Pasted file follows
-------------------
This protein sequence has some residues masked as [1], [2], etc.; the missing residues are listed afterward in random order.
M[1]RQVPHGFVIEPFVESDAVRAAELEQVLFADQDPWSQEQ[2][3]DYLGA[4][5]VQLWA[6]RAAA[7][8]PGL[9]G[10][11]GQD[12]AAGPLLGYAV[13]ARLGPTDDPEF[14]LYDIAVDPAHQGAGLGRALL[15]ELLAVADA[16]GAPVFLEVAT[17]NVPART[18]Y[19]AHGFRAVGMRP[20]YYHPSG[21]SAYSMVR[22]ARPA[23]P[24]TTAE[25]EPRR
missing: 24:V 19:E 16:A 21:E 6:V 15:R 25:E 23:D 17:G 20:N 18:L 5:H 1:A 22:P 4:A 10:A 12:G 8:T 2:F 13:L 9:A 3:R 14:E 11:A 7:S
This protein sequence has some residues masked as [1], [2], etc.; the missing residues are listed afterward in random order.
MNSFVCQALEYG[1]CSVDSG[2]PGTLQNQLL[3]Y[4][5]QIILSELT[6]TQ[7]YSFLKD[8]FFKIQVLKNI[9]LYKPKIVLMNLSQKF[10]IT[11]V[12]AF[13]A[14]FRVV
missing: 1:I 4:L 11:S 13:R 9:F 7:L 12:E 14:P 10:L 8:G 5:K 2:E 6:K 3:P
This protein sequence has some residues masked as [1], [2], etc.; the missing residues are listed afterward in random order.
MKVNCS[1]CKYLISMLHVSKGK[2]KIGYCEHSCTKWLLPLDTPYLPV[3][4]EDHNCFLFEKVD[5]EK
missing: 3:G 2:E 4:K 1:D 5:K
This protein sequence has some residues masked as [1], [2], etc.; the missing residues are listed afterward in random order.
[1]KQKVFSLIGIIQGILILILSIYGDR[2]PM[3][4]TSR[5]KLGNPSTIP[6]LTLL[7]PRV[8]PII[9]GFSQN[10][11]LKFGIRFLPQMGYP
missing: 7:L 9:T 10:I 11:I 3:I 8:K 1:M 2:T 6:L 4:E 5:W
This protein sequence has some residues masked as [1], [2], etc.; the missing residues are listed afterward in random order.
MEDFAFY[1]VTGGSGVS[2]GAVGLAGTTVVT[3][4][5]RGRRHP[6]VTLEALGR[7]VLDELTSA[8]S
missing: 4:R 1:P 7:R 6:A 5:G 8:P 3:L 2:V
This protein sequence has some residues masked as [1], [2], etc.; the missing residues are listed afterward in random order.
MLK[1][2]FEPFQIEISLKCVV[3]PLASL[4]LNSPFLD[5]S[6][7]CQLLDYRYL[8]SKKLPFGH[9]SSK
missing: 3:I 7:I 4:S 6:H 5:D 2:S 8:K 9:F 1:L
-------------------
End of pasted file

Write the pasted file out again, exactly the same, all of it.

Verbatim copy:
This protein sequence has some residues masked as [1], [2], etc.; the missing residues are listed afterward in random order.
M[1]RQVPHGFVIEPFVESDAVRAAELEQVLFADQDPWSQEQ[2][3]DYLGA[4][5]VQLWA[6]RAAA[7][8]PGL[9]G[10][11]GQD[12]AAGPLLGYAV[13]ARLGPTDDPEF[14]LYDIAVDPAHQGAGLGRALL[15]ELLAVADA[16]GAPVFLEVAT[17]NVPART[18]Y[19]AHGFRAVGMRP[20]YYHPSG[21]SAYSMVR[22]ARPA[23]P[24]TTAE[25]EPRR
missing: 24:V 19:E 16:A 21:E 6:V 15:R 25:E 23:D 17:G 20:N 18:L 5:H 1:A 22:P 4:A 10:A 12:G 8:T 2:F 13:L 9:A 3:R 14:E 11:A 7:S
This protein sequence has some residues masked as [1], [2], etc.; the missing residues are listed afterward in random order.
MNSFVCQALEYG[1]CSVDSG[2]PGTLQNQLL[3]Y[4][5]QIILSELT[6]TQ[7]YSFLKD[8]FFKIQVLKNI[9]LYKPKIVLMNLSQKF[10]IT[11]V[12]AF[13]A[14]FRVV
missing: 1:I 4:L 11:S 13:R 9:F 7:L 12:E 14:P 10:L 8:G 5:K 2:E 6:K 3:P
This protein sequence has some residues masked as [1], [2], etc.; the missing residues are listed afterward in random order.
MKVNCS[1]CKYLISMLHVSKGK[2]KIGYCEHSCTKWLLPLDTPYLPV[3][4]EDHNCFLFEKVD[5]EK
missing: 3:G 2:E 4:K 1:D 5:K
This protein sequence has some residues masked as [1], [2], etc.; the missing residues are listed afterward in random order.
[1]KQKVFSLIGIIQGILILILSIYGDR[2]PM[3][4]TSR[5]KLGNPSTIP[6]LTLL[7]PRV[8]PII[9]GFSQN[10][11]LKFGIRFLPQMGYP
missing: 7:L 9:T 10:I 11:I 3:I 8:K 1:M 2:T 6:L 4:E 5:W
This protein sequence has some residues masked as [1], [2], etc.; the missing residues are listed afterward in random order.
MEDFAFY[1]VTGGSGVS[2]GAVGLAGTTVVT[3][4][5]RGRRHP[6]VTLEALGR[7]VLDELTSA[8]S
missing: 4:R 1:P 7:R 6:A 5:G 8:P 3:L 2:V
This protein sequence has some residues masked as [1], [2], etc.; the missing residues are listed afterward in random order.
MLK[1][2]FEPFQIEISLKCVV[3]PLASL[4]LNSPFLD[5]S[6][7]CQLLDYRYL[8]SKKLPFGH[9]SSK
missing: 3:I 7:I 4:S 6:H 5:D 2:S 8:K 9:F 1:L